In 2018, there were Tide Pods and their subsequent paranoia. There was that red-haired ASMR girl. Those moths and lamps and sinister riffs on obscure nursery rhymes (“Johny Johny Yes Papa” had its flash-in-the-pan moment at the end of summer). Entire meme accounts on Instagram dedicated to astrological signs of the zodiac and their corresponding personality traits, like @astromemequeen and @notallgeminis, really blew up in 2018, too. There was the circulation of daily affirmations like “let’s get this bread,” and, somehow, there was surgery performed on grapes. People couldn’t even get through screenings of A Star Is Born without erupting in laughter, kind of ruining the experience of watching a movie whose trailer essentially morphed into one giant meme.
The year 2018 has been long, drawn-out, and downright insufferable for the most part, and memes are supposed to make us feel better and help us move past everyday traumas. And yet, in 2018, life must have been so unbearable that we have finally run out of good memes. There were certainly memes that one could say really lit a fire under all of us, creatively speaking, or brought us together to laugh in times of stress. (A variation on “this ain’t it chief,” a reactionary expression used to convey that someone has truly missed the point, still elicited the occasional cackle.) But when was the last time a meme or viral moment actually made you laugh out loud because it was unexpected or silly or dumbly profound?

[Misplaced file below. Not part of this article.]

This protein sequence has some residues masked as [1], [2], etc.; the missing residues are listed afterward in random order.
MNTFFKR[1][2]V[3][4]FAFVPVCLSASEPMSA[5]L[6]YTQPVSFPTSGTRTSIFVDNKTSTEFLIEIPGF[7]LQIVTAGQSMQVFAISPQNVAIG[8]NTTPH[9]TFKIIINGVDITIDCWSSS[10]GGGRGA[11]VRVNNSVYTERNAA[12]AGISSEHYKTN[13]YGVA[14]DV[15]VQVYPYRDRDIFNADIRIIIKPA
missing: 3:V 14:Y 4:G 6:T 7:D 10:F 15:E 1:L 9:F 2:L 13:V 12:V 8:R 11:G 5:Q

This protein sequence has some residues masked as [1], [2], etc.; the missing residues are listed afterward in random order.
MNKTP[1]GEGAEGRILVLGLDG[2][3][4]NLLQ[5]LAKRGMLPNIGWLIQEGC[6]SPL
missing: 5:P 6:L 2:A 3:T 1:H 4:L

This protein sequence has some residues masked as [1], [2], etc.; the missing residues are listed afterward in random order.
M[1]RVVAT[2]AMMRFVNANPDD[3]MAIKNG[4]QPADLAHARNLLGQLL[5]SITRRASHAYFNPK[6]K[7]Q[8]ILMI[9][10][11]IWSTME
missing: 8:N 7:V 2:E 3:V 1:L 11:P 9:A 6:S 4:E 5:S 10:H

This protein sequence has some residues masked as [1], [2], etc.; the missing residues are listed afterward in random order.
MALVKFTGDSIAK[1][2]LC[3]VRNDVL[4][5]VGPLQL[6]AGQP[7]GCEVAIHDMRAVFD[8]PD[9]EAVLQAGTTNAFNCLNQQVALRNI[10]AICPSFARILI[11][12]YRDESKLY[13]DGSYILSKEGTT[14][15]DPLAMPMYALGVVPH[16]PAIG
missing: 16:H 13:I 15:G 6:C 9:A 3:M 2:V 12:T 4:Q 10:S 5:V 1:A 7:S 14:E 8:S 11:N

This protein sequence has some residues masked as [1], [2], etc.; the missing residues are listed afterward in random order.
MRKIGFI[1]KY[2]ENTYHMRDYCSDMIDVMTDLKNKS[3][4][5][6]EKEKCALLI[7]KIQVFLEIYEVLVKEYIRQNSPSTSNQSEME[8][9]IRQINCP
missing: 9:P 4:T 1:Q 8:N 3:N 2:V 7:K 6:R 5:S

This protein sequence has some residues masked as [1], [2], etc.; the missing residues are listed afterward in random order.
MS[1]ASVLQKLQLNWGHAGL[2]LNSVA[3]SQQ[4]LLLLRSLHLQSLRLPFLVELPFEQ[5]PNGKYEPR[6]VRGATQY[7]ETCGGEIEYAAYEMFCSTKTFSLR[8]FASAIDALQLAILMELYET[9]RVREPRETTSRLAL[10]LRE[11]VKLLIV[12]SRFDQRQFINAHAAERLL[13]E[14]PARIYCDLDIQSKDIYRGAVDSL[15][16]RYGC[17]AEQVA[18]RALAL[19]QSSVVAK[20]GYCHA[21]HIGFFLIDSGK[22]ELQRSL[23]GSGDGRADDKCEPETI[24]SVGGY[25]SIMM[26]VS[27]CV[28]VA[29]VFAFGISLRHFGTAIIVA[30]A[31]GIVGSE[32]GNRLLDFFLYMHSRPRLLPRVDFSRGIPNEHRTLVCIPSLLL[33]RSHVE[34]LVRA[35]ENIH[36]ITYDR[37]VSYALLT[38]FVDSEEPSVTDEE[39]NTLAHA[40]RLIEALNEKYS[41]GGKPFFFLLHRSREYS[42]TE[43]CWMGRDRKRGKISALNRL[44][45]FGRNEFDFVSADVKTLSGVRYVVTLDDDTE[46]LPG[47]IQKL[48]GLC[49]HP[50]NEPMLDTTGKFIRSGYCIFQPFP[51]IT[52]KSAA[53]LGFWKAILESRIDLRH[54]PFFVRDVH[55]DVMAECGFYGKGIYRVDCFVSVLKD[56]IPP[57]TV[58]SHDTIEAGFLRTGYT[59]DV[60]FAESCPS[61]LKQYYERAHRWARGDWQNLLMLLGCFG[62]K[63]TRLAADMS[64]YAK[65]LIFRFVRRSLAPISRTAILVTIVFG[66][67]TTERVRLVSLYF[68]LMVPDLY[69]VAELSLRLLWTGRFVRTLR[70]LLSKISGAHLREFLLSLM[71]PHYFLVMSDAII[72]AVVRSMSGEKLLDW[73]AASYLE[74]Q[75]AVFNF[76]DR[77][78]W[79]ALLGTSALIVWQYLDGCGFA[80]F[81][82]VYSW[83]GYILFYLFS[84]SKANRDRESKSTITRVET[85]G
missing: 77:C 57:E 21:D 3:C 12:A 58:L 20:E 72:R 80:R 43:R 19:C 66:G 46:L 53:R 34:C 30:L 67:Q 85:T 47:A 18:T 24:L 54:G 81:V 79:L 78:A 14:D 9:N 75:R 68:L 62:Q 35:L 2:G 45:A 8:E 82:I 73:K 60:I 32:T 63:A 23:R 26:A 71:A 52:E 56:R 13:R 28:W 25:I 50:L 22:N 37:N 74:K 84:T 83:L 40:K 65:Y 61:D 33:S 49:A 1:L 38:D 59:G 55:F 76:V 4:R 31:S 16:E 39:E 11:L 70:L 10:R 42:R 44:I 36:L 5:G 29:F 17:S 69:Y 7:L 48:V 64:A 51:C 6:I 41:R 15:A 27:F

All of this is to say that memes are important, of course, and they will remain culturally relevant. But the fact that collectively, we citizens of the global internet, are ending this year by thinking that a viral image about surgery being performed on a grape (which, by the way, actually happened in 2010) accompanied by the phrase “they did surgery on a grape” is funny enough to compete with the good memes of yore (think: “Damn Daniel,” Arthur’s fist, Kermit sipping tea) might mean that something has gone off the rails in memeland.
I mean, this is where we're at:
Are we all just so tired that we’ve ceased to conjure up memes that are actually funny? Does a eulogy for the good meme need to be written? What was the last “good” meme anyway? Citizens of the internet remain irked by these questions, and all you have to do is look to Twitter for confirmation. This considerable dip in meme quality coupled with other internet culture snafus, like the imminent death of Tumblr (it is plausible that plenty of users could flee the social network once all of the NSFW content is purged from the site before the end of the year), can only mean one thing—we’re headed towards the slow death of the meme.
Besides, we already peaked with the fashionable Ikea Monkey anyway.
Or, you know, maybe this entire post just "ain't it."